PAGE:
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And let us go find the queen. I believe she is over this way. Actually, I want to show you a little trick. I am zoomed in to this image, right. I am having problems figuring out where I am. That is when the navigator pallet comes in really handy.
You may recall that I put the navigator pallet in the docking well in the previous lesson. So, I can just click, or I could just drag that navigator out so that we can see what is going on here a little better. If you put it elsewhere, you can go to the window menu and you can choose the navigator command.
All the pallets are listed in alphabetical order in the window menu, just so you know.
Now, I go back to the navigator pallet. One of the really interesting things about the navigator pallet is that is really, this is little itty-bitty, tinny-whinny version of your image, just this little preview of your image. And, you can scale it by dragging back and forth on the slider if you want to, or clicking these mountain ranges here.
I am just going to scale the size of the pallet by dragger the lower right corner of the pallet, this little size box as it is called in order to see the image a little better. So, I can make out where the queen is. Well, there she is. And to go to the queen, all I have to do inside the navigator is click on her, and that will take me right to that part of the image.
So even though I am really zoomed in, I can just click on different details like click on the cab – we go to the cab, click on the mob, this guy his face is here, they represent mob. To go to the mob, click on this little mission. It is one of the harder things to figure out inside this little puzzle. That is a mission, just in case you wanting to do this. Sort of a give-away, but there you go.
All right, so let us go back to the queen just by clicking on her in order to center that portion of the image on screen. All right, so, so much for the navigator. I am going to put it back in the well. And, there she is.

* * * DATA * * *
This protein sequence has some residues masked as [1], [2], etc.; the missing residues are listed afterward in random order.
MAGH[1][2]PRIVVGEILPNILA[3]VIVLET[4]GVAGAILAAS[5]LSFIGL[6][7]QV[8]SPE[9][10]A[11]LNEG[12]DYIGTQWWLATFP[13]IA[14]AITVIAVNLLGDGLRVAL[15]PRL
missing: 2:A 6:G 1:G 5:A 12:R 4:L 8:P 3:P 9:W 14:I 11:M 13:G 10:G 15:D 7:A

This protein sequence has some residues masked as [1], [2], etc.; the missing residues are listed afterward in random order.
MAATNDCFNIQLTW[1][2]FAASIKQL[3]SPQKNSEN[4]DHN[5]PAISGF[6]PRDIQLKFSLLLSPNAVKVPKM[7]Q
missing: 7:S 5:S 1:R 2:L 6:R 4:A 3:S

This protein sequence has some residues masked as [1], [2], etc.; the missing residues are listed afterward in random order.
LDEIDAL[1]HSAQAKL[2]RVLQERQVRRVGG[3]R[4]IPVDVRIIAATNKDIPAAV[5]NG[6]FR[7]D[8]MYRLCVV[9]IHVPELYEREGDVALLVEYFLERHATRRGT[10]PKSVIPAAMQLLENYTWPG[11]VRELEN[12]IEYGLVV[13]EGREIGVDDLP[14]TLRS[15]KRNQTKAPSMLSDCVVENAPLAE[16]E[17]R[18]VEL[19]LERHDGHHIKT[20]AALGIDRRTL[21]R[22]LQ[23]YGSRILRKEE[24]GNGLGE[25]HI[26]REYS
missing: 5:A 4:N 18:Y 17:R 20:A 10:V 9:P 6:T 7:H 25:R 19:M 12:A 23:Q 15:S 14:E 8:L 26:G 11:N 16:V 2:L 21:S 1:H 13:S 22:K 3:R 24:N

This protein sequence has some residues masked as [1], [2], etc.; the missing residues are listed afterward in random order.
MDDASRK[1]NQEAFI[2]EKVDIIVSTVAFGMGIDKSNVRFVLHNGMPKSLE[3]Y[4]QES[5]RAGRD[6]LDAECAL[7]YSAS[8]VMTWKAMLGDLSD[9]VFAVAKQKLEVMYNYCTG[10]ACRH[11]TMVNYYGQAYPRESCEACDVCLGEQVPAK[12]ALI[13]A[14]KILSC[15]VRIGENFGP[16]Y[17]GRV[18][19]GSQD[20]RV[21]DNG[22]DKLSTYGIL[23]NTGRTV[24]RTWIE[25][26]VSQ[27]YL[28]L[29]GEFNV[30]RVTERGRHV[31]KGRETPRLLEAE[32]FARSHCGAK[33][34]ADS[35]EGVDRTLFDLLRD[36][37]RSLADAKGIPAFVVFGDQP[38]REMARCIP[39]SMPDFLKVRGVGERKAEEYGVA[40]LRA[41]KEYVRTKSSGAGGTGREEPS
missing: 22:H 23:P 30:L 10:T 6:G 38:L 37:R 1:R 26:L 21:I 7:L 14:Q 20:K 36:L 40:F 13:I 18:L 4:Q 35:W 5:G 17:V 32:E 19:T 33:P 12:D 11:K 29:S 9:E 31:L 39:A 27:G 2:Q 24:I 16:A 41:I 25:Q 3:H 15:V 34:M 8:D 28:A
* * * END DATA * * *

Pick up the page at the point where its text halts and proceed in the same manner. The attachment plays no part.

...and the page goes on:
All right, so back to our original story, here is the queen after the down sampling, and she still looks great. She looks very, very smooth. She looks as good as she did before on screen. So, by down sampling this image, we really have not lost anything. So, that is one of the big sort of curiosities about working inside the Photoshop.
Adding pixels from inside Photoshop really does not work. You rarely want of up sample and image inside Photoshop where as genesenting pixels, throwing away pixels in order to get fewer pixel but pixels that are better expressed, a nice sharp image, more fission image, less pixels involve tends to work out pretty well.
And you want to just get a feel for it, just through experimentation and through experience. That is how you will gain a sense of how many pixels you need and what works best.
Now, you might say at this point okay, I understand vaguely how this stuff works with linear, but what about with the photographic image?
Well, I have also provided some photographic images for you to play around with inside that same lesson for folder. Namely, there is this image called snow on branch, and it comes in both a high resolution version. So, snow on branch high, and snowonbranchlow.jpeg, and this is a 12 megapixel photographic image, and so that means we can really zoom in on it to see more and more detail inside this image. So, we can really get in on these individual snow crystals inside this image.
Compare that to the low resolution version of the image, this is that same set of snow crystals right there, you know, no matter what we do in terms of up sampling this image, we are just not going to get anywhere.
So the moral of the story is, shoot your images. In this case is, is that with a digital camera. The linear was done with the scanner. The photographic image was shot with the digital camera. Shoot your images with a digital camera when you are shooting your photographs at the maximum resolution. Your camera provides without fail.
Never, ever, ever, ever, ever shoot at a lower resolution. I do not care where you are going with that image, it